FRANKFURT (Reuters) - Germany's financial watchdog has discovered clear evidence that market participants attempted to manipulate reference currency rates, widening the probe to include many more banks and saying international investigations into the matter were far from over.
Regulators globally are looking at traders' behaviour on key benchmarks, spanning interest rates, foreign exchange and commodities. Eight financial firms have been fined billions of dollars for manipulating reference interest rates, and the probe into the largely unregulated $5.3 trillion-a-day (3.14 trillion pounds) foreign exchange market could prove even costlier.
Watchdog Bafin's head of banking supervision Raimund Roeseler said discoveries in the forex probe were worrying and it was "much, much bigger" than the investigation into benchmark interest rates, such as Libor, that has dogged banks for years.
"There were clearly attempts to manipulate prices, that’s what was disturbing," Roeseler said on Tuesday at the regulator's annual news conference. Market participants had attempted to manipulate daily fixing rates for a number of different currencies, he said without specifying what evidence had been gleaned.
"It’s not the really big currencies, not the dollar/euro, but several currencies were involved,” he said, noting the Mexican peso was one of the currencies involved.
More than 30 foreign exchange traders at many of the world's biggest banks have already been put on leave, suspended or fired as forex probes in various countries expand.
However Roeseler's comments stand in contrast to what the Financial Conduct Authority (FCA) said in late April, that it had yet to determine whether misconduct had occurred in the forex market.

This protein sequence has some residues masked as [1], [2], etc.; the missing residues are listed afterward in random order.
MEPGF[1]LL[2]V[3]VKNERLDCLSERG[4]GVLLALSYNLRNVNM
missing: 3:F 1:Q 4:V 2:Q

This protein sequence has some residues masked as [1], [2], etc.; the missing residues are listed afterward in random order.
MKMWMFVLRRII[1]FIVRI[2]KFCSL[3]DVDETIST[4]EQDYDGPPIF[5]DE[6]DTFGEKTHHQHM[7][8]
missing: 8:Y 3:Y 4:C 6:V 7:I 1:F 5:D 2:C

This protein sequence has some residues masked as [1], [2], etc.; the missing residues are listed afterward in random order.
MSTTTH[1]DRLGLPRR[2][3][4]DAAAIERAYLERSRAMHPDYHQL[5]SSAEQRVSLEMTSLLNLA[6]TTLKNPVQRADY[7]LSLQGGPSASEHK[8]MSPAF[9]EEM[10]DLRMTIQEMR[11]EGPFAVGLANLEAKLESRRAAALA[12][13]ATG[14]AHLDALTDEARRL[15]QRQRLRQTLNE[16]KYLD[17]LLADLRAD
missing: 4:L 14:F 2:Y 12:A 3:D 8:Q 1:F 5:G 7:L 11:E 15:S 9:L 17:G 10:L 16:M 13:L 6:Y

Elsewhere European Competition Commissioner Joaquin Almunia told a news conference regulators had yet to decide on the next step of the investigation into suspected rigging of forex rates. "We are not yet at this moment when I can announce steps of this case," he said.
Roeseler said all German banks with forex trading activities have been asked to conduct internal probes and to submit their findings to Bafin, indicating the investigation had taken a wider dimension that previously known.
"This is a subject that is going to be with us for a long time ... we’re not going to be done in 2014 but hopefully before 2018," Roeseler said.
Benchmark foreign exchange rates, often referred to as fixes, are essential to global financial markets and are used to price trillions of dollars worth of investments and deals. They are compiled using data from Thomson Reuters and other providers and are calculated by WM Company, a unit of State Street Corp.
Deutsche Bank AG, Germany's largest bank and the world's largest forex trader, is the country's only bank known so far to be involved in the currency probe. The bank has said it is conducting its own internal probe and is cooperating with authorities.
Roeseler said he expected to conclude an investigation into the manipulation of reference interest rates during the summer. Bafin will hand over responsibilities for supervising Germany's top 24 banks to the European Central Bank (ECB) in November.
The regulator had clear evidence that there were efforts to manipulate reference interest rates, but it remained unclear whether those efforts were successful.
"We have some evidence of people trying to move the market in one direction and they succeeded in doing precisely the opposite," he said. "They shot themselves in the foot."
In separate comments about banking stress-test scenarios being prepared by the ECB and the European Banking Authority, Bafin President Elke Koenig said these would prove demanding for some of the 24 participating German banks.
But the ECB's balance-sheet health check was unlikely to yield big shocks for banks, she said.
"The base-case scenario in the stress tests shouldn't yield any negative surprises," Koenig said. "I cannot rule out, however, that the adverse stress scenarios will prove very demanding for some banks."
Deutsche Bank on Sunday unveiled plans for an 8 billion euro (6.5 billion pounds) share issue designed in part to strengthen its balance sheet ahead of the stress tests, expected to conclude in October. Roeseler said Bafin did not put any pressure on the bank to carry out that capital increase.
The bank health checks are being led by the ECB before it becomes the top banking regulator in the euro zone in November. Many of the 128 participating banks have been reducing risky assets and increasing regulatory capital ahead of the exam.
In January, Koenig warned that some participating German banks may face a capital shortfall in the stress tests.
Editing by David Holmes